Mazda 20B (3 rotor Engine)
Be sure to check out the JC Cosmo, 13G, 20B RX7 and 4 rotor engine pages
at this site. See More
Information below for links.
Several 3 rotor prototype and racing engines have been
produced over the years. Generally speaking these engines were constructed
using the modular nature of the rotary engine (that is to say, the parts
can be "stacked" together).
Generally speaking, the following 3 rotor engines were
"available" from the early 1980s:
20B - Production engine
The 20B engine was only sold in the Japanese market. It
was also only available with twin turbochargers.
This engine appears to use many standard 13B components,
such as rotors /rotor housings, seals etc. As with the "prototype
production 13G" the only obvious custom components are:
NOTE: 20B-REW is the actual correct designation for this
(Picture from 1996/1997 Mazdaspeed catalog Page 104)
This engine is currently (1997) sold by both Mazdaspeed
in Japan and Mazda Motorsports in the USA, both of which are officially
part of Mazda. At first I presumed this was a racing engine based on the
production 20B. However on comparing the photos of the race 20B and the
race 13G, plus the Mazda catalogs list this engine as using rotor housings
with grooves for the water seals, I think it is still a 13G they are selling.
The Complete Mazdaspeed 20B parts list
These pictures have been scanned from the 1996/1997 Mazdaspeed catalogue, Pages 105 to 121 inclusive.
Note: All pictures are 768x1024x4 GIF files. This was found to be the best compromise between file size and picture quality, which is about the same as a fax (to get better quality meant much bigger files).
A second hand production 20B engine is the only multi rotor engine worth considering. The 13G engines are extremely rare (and expensive). The new price of a "20B race engine" as listed above is $US 20,000+ for the core engine alone. Many more 'production' 20B engines were made as they were fitted to a production car rather than being a special racing item. However 20Bs are far rarer than their 13B cousins; so they are difficult to find and will be expensive. (I would estimate that less than 100 of these have been imported to Australia).
In Australia, the price for these units started at $Aus 12000 in
1991, dropping to a low of about $Aus 4000 in 1997. In March 2001 I was told by
someone who had just bought an engine that the going rate is $Aus 4000 to 9000:
So, assuming a 20B can use standard RX7 13B components (rotor housings, seals etc) a rebuild on a 20B could probably be done for under $Aus 3000.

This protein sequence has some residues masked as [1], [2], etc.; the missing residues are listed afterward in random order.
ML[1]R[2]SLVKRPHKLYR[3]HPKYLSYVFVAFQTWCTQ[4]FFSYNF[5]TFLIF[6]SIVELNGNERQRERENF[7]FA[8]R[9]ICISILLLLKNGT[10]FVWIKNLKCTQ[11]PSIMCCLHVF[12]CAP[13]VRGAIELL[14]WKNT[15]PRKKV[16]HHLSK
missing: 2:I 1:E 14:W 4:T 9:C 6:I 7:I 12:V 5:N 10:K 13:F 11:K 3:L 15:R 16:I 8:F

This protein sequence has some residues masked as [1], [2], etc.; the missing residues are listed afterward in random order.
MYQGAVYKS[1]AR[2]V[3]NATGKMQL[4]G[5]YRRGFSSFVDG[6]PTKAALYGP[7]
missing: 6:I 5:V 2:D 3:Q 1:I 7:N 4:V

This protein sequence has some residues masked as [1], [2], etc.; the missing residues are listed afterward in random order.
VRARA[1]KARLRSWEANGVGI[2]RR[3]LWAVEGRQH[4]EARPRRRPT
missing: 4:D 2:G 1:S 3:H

20B engines used in Australia have been fitted to many cars in the Mazda range - RX2, RX3, RX4, RX5, RX7s of all vintages, 929 sedans and Coupes, I have even seen a mid 80's BMW 5 series with a 20B installed. (See elsewhere on this site for both a 2nd Generation RX7 with a 20B conversion and the Rod Millen 20B rally car).
Because the 20B probably has one of the most complex engine management
requirements in the world and the factory computers have complex wiring, these engines generally have the twin turbos
replaced by a single large turbo (eg TO4) and are run on a aftermarket
A standard Mazda transmission will bolt onto the 20B without modification,
another popular choice are 5 speed Toyota Supra gearboxes. Some drag cars are using ancient 2 speed
(why they would use one of these rather than a modern 4 speed is beyond
20Bs have been fitted to later model
RX7s (FC3S/FD3S) without too much problem. (I suspect the RX7 engine bays
MAY have been originally designed to hold a 3 rotor engine, particularly in the FD3S). These conversions seem to retain more of the original hardware.
Rotary engines have been used by many people in the past
as aeroplane engines.
Note with the engine pictures above, the one on the left is a turbocharged 20B, with a propeller speed reduction unit (PSRU) bolted onto the engine where the stock gearbox would normally go. This gearbox allows the propeller speed to be kept under about 2000 RPM, because over this speed the tips of the propeller go supersonic, which creates un-necessary noise and decreases efficiency. (The plywood is part of a test rig, however in the plane this would be the bulkhead).
The one in the middle is a supercharged 20b with a Holley carburettor and a Racing Beat 3 rotor distributor. It was rebuilt and modified by Dave Atkins in Puyallup Washington, USA, for use in an air boat (using an airplane style propeller). The large black pipe in the rear of the picture is an exhaust that has a water cooling sleeve around it, engine cooling water is sucked up out of the lake.
The engine on the right is a Racing Beat's 900hp supercharged 20B (It uses a turbo style compressor driven through step up gearing, on the left of the picture). This engine was anticipated to be fitted to a twin engine plane but I have no further details. I would assume that the basic engine is built to a similar specification as their Bonneville racer.